Prevailing wage again a Kane County issue in $800,000 contract
Kane County Board members continued their four-year battle over embracing Illinois' prevailing wage by hiring a company with at least eight known violations of the law.
Board members voted 14-10 to give a contract for pavement preservation worth $793,000 to a Missouri-based company with a record of at least eight prevailing wage violations from 2008 to 2013. The vote followed a familiar debate among county board members who support a prevailing wage and opponents to the state law who believe it increases costs to local taxpayers.
State law requires the county board to adopt a prevailing wage determined by the Illinois Department of Labor that sets the hourly wage, benefits and overtime for workers involved in government contracts. Last July, six Republican county board members voted against adopting the prevailing wage in support for Gov. Bruce Rauner's push to reform the law. Eighteen states do not have a prevailing wage law. In Illinois, not paying workers on government projects the prevailing wage is a Class A misdemeanor.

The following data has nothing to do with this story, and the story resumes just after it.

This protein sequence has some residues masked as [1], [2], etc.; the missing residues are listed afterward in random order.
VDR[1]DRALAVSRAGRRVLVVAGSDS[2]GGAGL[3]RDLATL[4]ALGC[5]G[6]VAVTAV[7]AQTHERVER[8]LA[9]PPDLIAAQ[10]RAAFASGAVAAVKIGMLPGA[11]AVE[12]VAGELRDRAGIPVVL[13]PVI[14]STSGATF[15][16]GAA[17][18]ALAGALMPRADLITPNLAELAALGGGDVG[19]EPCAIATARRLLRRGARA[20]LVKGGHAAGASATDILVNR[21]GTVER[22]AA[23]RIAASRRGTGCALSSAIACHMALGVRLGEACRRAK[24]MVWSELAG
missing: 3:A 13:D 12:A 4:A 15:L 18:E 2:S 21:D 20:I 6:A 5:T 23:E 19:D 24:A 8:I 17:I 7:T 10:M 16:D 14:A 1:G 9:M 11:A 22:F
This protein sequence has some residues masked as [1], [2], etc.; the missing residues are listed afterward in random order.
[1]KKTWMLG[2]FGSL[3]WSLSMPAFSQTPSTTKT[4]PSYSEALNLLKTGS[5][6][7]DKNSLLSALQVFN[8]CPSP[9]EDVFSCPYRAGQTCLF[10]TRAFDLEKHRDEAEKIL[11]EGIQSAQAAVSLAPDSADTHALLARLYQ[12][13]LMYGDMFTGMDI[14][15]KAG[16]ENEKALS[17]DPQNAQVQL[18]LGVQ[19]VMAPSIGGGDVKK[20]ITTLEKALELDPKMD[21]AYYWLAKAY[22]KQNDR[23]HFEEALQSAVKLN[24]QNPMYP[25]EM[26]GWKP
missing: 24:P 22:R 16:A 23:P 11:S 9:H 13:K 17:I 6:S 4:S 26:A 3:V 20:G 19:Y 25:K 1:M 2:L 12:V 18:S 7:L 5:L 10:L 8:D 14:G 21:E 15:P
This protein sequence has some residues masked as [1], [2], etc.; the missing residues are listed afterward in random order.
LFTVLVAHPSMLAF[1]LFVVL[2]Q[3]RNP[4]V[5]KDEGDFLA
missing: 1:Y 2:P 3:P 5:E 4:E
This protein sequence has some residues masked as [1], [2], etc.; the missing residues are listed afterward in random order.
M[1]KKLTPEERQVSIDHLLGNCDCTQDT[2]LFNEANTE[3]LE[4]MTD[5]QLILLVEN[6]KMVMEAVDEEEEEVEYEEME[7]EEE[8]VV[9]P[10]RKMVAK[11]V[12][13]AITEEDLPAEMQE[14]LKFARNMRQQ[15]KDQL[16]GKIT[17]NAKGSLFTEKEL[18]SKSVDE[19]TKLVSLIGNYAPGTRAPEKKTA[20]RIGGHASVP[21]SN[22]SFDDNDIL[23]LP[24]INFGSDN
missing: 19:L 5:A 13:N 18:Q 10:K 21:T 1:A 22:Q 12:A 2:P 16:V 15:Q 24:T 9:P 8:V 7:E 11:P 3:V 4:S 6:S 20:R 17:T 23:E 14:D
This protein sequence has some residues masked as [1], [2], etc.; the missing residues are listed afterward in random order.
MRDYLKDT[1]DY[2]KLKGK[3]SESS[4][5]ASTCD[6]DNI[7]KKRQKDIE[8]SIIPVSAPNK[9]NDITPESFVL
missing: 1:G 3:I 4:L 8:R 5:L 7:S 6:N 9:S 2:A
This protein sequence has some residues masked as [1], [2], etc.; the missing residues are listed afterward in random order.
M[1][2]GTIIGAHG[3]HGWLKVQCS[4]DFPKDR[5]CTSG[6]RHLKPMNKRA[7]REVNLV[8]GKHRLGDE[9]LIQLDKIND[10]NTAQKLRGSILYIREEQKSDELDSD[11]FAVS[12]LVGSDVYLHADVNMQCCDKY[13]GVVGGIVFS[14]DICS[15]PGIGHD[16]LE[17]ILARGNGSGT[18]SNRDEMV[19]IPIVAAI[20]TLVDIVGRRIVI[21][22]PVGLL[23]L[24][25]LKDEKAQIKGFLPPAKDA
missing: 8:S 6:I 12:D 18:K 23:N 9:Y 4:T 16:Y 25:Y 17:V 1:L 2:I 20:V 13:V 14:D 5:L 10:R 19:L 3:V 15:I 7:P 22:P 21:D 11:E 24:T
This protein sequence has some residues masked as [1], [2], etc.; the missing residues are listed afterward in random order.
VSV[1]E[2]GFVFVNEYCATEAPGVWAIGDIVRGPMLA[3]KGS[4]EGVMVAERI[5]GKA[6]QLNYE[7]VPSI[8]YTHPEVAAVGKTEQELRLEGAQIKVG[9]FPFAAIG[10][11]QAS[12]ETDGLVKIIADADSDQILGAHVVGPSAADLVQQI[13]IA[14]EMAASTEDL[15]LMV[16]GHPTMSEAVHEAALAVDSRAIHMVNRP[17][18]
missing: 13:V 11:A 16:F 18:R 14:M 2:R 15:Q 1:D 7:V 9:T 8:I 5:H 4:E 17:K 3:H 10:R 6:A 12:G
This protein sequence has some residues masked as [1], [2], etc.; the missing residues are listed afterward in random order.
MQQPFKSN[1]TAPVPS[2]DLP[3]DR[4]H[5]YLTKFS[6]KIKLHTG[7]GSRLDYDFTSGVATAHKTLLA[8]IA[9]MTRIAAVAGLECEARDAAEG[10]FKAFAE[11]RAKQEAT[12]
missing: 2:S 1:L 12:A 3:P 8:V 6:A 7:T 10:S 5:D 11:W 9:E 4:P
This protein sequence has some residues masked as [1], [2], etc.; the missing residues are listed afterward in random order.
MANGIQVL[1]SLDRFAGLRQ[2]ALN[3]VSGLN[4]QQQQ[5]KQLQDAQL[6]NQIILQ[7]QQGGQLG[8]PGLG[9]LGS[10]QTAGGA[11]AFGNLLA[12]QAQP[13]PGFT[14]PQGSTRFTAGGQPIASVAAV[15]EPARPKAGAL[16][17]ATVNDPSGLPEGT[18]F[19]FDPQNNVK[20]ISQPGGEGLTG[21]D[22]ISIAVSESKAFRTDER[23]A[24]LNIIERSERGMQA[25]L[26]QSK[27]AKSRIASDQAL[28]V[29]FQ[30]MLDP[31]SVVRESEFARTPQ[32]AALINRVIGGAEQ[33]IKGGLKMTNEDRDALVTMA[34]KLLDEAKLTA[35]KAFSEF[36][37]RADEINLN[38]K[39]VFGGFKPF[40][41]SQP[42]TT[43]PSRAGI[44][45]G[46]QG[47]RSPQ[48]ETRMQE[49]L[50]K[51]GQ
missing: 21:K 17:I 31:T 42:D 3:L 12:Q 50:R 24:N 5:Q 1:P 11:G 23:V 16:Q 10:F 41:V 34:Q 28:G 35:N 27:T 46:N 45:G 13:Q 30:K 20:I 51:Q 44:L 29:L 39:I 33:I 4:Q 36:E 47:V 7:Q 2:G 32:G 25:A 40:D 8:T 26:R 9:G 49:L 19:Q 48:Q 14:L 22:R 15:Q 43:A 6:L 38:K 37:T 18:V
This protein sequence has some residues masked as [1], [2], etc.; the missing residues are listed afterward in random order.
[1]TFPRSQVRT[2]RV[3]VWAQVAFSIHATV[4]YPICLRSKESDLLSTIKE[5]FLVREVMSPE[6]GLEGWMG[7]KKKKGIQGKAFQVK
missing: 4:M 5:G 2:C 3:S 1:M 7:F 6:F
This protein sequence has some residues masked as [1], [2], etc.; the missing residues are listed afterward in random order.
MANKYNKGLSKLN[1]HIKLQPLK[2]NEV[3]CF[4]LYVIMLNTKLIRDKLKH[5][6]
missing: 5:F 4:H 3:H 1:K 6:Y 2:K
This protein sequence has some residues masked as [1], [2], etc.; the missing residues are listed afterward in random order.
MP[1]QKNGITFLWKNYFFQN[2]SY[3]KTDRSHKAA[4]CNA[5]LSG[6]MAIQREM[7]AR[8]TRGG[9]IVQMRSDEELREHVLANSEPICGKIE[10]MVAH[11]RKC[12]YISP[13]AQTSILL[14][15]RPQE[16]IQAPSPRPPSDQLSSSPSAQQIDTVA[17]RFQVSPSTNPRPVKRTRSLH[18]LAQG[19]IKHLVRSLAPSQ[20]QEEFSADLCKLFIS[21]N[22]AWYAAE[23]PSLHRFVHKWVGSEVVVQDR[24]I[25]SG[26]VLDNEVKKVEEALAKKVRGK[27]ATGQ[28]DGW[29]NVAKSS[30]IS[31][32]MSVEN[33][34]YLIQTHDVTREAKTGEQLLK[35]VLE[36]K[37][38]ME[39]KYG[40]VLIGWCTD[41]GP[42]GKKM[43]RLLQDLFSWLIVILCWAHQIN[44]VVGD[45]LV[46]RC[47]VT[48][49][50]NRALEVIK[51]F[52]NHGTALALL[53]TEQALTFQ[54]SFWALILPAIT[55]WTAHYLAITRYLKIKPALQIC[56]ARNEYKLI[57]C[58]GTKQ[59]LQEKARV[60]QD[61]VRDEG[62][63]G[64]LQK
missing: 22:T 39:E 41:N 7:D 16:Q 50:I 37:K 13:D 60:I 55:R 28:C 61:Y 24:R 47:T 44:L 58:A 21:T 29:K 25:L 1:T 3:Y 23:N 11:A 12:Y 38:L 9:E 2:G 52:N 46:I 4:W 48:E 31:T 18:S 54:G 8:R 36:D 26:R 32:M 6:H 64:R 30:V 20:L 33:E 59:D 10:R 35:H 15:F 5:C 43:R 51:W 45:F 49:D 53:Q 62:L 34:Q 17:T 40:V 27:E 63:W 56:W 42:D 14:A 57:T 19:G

"One violation, to me, is one too many," county board member Brian Dahl said in urging colleagues to reject the contract with Microsurfacing Contractors LLC. "When we have an out-of-state contractor with eight prior prevailing wage complaints, that's unacceptable. This company is not a responsible bidder. This company has no business doing work in Kane County."
But county board member Drew Frasz, a nonunion contractor, said it is not uncommon for a small business to run afoul of the prevailing wage law because of its many intricacies.
He also said county board members became aware of the company's violations only because of a letter sent by a pro-union organization known as the Indiana, Illinois, Iowa Foundation for Fair Contracting. It appeared the foundation was targeting the company for not supporting unions, Frasz said.
"I would ask that you consider the source of the information," he said.
The bids themselves somewhat handcuffed Kane County Board members in Tuesday's vote. Only two companies bid on the project; both have records of prevailing wage violations. A "no" vote would have forced the county to rebid the contract while seeking new bidders.
Frasz said eight violations is more than even he would like to see, but those violations did not preclude the company from being a qualified bidder. That means a "no" vote may have also fueled a lawsuit against the county for rejecting the cheapest, legal bidder.
Tuesday's "yes" vote means it will be up to the county to ensure the company follows its prevailing wage ordinance.
Wage: Only two companies bid on project